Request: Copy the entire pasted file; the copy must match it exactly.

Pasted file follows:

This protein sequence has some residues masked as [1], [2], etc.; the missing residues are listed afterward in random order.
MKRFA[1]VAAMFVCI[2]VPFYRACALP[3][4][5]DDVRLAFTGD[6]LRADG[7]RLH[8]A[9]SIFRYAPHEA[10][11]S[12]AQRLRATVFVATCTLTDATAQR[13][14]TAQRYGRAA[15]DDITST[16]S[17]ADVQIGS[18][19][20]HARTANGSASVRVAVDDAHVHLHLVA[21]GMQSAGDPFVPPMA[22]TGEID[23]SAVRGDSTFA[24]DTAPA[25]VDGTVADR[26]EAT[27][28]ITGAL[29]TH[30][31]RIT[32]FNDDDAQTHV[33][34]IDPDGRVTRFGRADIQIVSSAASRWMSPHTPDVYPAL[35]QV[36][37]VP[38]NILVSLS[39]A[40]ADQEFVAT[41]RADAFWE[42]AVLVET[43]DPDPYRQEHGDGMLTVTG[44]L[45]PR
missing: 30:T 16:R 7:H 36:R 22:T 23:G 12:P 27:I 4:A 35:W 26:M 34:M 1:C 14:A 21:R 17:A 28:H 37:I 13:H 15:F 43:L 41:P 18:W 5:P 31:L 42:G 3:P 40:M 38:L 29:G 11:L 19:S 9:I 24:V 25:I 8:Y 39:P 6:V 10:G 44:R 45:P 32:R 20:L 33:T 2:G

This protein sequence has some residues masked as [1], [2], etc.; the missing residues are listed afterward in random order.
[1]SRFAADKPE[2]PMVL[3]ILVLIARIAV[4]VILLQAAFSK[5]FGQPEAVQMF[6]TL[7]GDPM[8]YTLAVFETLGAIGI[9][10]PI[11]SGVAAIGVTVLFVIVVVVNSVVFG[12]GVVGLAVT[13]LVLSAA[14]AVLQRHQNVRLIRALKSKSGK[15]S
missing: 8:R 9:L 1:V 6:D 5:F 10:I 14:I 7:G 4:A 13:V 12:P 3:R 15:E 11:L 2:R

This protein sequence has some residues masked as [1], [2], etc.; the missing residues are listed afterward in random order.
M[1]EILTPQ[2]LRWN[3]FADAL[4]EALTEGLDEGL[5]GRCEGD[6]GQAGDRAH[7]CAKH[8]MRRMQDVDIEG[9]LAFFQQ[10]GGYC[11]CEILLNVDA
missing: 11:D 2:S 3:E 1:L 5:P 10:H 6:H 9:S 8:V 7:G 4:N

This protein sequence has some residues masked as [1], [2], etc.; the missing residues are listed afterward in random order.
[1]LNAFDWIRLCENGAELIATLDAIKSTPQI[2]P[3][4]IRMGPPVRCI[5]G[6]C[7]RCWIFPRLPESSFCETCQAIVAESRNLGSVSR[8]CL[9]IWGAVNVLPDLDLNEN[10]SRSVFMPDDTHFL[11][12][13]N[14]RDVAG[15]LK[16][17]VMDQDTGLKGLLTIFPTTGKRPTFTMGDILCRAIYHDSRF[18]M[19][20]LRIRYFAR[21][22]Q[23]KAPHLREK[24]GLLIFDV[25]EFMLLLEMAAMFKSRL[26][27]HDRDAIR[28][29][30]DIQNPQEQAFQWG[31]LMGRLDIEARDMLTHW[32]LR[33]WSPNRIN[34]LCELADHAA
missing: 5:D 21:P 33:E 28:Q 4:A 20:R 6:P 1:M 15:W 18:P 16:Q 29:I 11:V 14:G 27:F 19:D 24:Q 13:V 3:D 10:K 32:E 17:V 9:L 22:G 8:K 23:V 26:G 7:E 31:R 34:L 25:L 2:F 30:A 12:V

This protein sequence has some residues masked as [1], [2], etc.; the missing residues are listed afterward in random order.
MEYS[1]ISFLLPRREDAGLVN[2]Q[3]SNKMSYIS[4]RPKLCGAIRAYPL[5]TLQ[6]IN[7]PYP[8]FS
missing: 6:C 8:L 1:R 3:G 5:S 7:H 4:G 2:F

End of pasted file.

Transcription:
This protein sequence has some residues masked as [1], [2], etc.; the missing residues are listed afterward in random order.
MKRFA[1]VAAMFVCI[2]VPFYRACALP[3][4][5]DDVRLAFTGD[6]LRADG[7]RLH[8]A[9]SIFRYAPHEA[10][11]S[12]AQRLRATVFVATCTLTDATAQR[13][14]TAQRYGRAA[15]DDITST[16]S[17]ADVQIGS[18][19][20]HARTANGSASVRVAVDDAHVHLHLVA[21]GMQSAGDPFVPPMA[22]TGEID[23]SAVRGDSTFA[24]DTAPA[25]VDGTVADR[26]EAT[27][28]ITGAL[29]TH[30][31]RIT[32]FNDDDAQTHV[33][34]IDPDGRVTRFGRADIQIVSSAASRWMSPHTPDVYPAL[35]QV[36][37]VP[38]NILVSLS[39]A[40]ADQEFVAT[41]RADAFWE[42]AVLVET[43]DPDPYRQEHGDGMLTVTG[44]L[45]PR
missing: 30:T 16:R 7:H 36:R 22:T 23:G 12:P 27:I 4:A 35:W 26:M 34:M 1:C 14:A 21:R 17:A 28:H 37:I 13:H 15:F 43:L 41:P 18:W 5:P 31:L 42:G 3:P 40:M 38:L 29:G 11:L 19:S 9:I 24:V 25:I 8:Y 39:P 6:V 10:G 44:R 45:P 32:R 20:L 33:T 2:G

This protein sequence has some residues masked as [1], [2], etc.; the missing residues are listed afterward in random order.
[1]SRFAADKPE[2]PMVL[3]ILVLIARIAV[4]VILLQAAFSK[5]FGQPEAVQMF[6]TL[7]GDPM[8]YTLAVFETLGAIGI[9][10]PI[11]SGVAAIGVTVLFVIVVVVNSVVFG[12]GVVGLAVT[13]LVLSAA[14]AVLQRHQNVRLIRALKSKSGK[15]S
missing: 8:R 9:L 1:V 6:D 5:F 10:I 14:I 7:G 4:A 13:V 12:P 3:R 15:E 11:L 2:R

This protein sequence has some residues masked as [1], [2], etc.; the missing residues are listed afterward in random order.
M[1]EILTPQ[2]LRWN[3]FADAL[4]EALTEGLDEGL[5]GRCEGD[6]GQAGDRAH[7]CAKH[8]MRRMQDVDIEG[9]LAFFQQ[10]GGYC[11]CEILLNVDA
missing: 11:D 2:S 3:E 1:L 5:P 10:H 6:H 9:S 8:V 7:G 4:N

This protein sequence has some residues masked as [1], [2], etc.; the missing residues are listed afterward in random order.
[1]LNAFDWIRLCENGAELIATLDAIKSTPQI[2]P[3][4]IRMGPPVRCI[5]G[6]C[7]RCWIFPRLPESSFCETCQAIVAESRNLGSVSR[8]CL[9]IWGAVNVLPDLDLNEN[10]SRSVFMPDDTHFL[11][12][13]N[14]RDVAG[15]LK[16][17]VMDQDTGLKGLLTIFPTTGKRPTFTMGDILCRAIYHDSRF[18]M[19][20]LRIRYFAR[21][22]Q[23]KAPHLREK[24]GLLIFDV[25]EFMLLLEMAAMFKSRL[26][27]HDRDAIR[28][29][30]DIQNPQEQAFQWG[31]LMGRLDIEARDMLTHW[32]LR[33]WSPNRIN[34]LCELADHAA
missing: 5:D 21:P 33:E 28:Q 4:A 20:R 6:P 1:M 15:W 18:P 16:Q 29:I 11:V 14:G 27:F 19:D 24:Q 13:V 3:D 10:K 32:E 17:V 9:L 22:G 8:K 23:V 26:G 7:E 31:R 34:L 25:L 2:F 30:A 12:V

This protein sequence has some residues masked as [1], [2], etc.; the missing residues are listed afterward in random order.
MEYS[1]ISFLLPRREDAGLVN[2]Q[3]SNKMSYIS[4]RPKLCGAIRAYPL[5]TLQ[6]IN[7]PYP[8]FS
missing: 6:C 8:L 1:R 3:G 5:S 7:H 4:G 2:F